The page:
Identity fraud detection has never been more rampant. Fraudsters are exploiting open source malware to scam consumers, while using deep fake imagery and bots to make identity fraud attacks more efficient. They’re exploiting a relatively new financial vehicle in crypto and a growing attack vector in the burgeoning Buy Now, Pay Later (BNPL) industry. Through it all, they’re amassing a wealth of breached consumer data, credit card authorized tradelines, and vintage email marketplaces to strengthen synthetic identities and share that information across the dark web.

All of these tools and targets are available to the “bad guys” in a new digital environment that has been hastened by the global pandemic, where “good guys” are having to catch up with identity theft protection for consumers as they move more of their financial lives online.

Fraud is at an Inflection Point in 2022

I’ve been developing technology solutions that mitigate fraud and identity scams for almost 35 years. With that background, I feel confident predicting that the fraud industry is at an inflection point. I believe 2022 will be the year that defines a clear winner between “good guys” or the “bad guys.” Unfortunately, the “bad guys” have a leg up in technology innovation.

Now more than ever, to stay ahead of the “bad guys” the “good guys” will have to continuously find identity theft vulnerabilities and subsequently deploy technologies to combat them, including making use of automation for identity verification and taking advantage of advanced machine learning models to trace emerging identity fraud patterns. The government and private industry, including financial institutions, will need to collaborate to share information on exploits and develop standards to instill consistency in technology innovation. And that’s just the beginning.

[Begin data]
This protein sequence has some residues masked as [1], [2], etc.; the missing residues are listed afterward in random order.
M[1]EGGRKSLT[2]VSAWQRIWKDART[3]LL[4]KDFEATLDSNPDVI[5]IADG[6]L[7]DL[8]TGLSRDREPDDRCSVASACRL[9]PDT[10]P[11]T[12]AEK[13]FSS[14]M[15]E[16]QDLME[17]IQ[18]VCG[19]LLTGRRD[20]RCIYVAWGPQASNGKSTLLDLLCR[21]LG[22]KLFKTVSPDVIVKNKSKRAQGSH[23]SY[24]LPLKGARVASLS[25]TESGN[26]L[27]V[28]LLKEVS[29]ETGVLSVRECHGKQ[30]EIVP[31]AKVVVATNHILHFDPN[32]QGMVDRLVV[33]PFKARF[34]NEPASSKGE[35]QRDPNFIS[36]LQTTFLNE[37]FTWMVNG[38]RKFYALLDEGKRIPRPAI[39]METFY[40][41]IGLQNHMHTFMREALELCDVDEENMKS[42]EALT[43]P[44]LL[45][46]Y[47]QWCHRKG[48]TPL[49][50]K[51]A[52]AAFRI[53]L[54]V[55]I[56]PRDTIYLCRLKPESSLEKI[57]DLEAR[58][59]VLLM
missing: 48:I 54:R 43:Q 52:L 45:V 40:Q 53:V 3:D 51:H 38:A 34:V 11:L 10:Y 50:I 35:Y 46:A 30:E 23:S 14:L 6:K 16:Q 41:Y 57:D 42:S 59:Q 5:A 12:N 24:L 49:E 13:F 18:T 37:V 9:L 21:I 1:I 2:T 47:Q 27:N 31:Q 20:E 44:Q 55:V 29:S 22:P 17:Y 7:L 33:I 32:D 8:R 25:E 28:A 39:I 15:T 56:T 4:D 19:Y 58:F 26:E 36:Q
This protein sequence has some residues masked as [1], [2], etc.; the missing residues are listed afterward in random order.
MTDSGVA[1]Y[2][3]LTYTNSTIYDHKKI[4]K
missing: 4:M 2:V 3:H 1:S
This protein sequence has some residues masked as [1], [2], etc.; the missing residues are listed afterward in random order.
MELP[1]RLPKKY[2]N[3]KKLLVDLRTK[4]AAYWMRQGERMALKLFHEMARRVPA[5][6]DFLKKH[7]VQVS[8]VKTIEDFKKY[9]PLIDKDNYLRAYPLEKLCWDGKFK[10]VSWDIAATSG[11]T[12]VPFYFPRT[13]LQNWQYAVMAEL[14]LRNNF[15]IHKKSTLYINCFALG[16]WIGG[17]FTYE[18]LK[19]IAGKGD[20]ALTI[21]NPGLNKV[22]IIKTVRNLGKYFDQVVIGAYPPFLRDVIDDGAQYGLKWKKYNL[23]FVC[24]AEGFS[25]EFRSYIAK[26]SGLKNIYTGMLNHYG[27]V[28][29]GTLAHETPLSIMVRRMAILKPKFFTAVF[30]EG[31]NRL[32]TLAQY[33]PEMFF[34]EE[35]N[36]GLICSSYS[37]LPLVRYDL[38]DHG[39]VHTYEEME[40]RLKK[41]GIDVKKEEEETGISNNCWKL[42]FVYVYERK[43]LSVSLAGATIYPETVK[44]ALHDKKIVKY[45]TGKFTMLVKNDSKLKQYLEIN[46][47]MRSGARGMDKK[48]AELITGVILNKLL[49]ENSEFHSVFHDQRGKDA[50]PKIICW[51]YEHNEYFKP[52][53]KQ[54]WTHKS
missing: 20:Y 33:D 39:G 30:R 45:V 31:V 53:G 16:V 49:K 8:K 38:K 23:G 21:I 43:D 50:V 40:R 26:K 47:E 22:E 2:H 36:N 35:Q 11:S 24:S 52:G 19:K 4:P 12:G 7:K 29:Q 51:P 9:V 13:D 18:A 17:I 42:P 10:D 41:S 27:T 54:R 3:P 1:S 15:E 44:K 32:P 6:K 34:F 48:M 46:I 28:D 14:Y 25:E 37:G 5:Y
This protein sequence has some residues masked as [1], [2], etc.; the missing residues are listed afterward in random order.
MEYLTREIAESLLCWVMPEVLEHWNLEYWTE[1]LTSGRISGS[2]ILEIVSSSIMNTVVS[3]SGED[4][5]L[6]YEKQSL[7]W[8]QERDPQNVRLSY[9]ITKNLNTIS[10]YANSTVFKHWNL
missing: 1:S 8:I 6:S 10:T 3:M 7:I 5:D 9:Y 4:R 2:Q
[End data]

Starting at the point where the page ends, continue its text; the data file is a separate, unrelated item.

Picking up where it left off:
How to Win the Identity Fraud Battle

As we enter 2022, the digital landscape is ripe with new opportunities—and vulnerabilities. According to the FBI, since March 2020 there has been a 300% increase in reported cybercrimes. At Socure, we have seen first-hand how unemployment fraud has run rampant since the beginning of the pandemic. There are no signs of fraud decreasing in 2022. Instead, businesses face accelerating identity fraud prevention challenges.

Over the next two weeks, I’ll be posting a series of blogs with my thoughts on the five most game-changing fraud developments in 2022. I don’t have profound predictions: these developments have been building for some time, in numerous ways. But I will examine how the battle against the bad guys is evolving and how the good guys (like you) can fight back. 

The writing is on the wall for 2022 to be a defining year in the fraud fight. The only way to win the battle is to come prepared. Subscribe to the Socure blog via the link below to get an email when each post in the series goes live. Or, check back here for the list of prediction posts, which I’ll be adding to the end of this write-up as they're published.

Full Series of Posts

 

Topics: synthetic identity, prevent fraud

Mike Cook

Mike Cook

Mike Cook is VP of Fraud Solutions Commercialization at Socure and works alongside Data Science, Product, Sales and the Fraud Investigation team to help ensure solution optimization across all the markets Socure serves. Mike has been an innovator in fraud, identity, and credit risk for almost 35 years and has created several patents for identity risk technologies.

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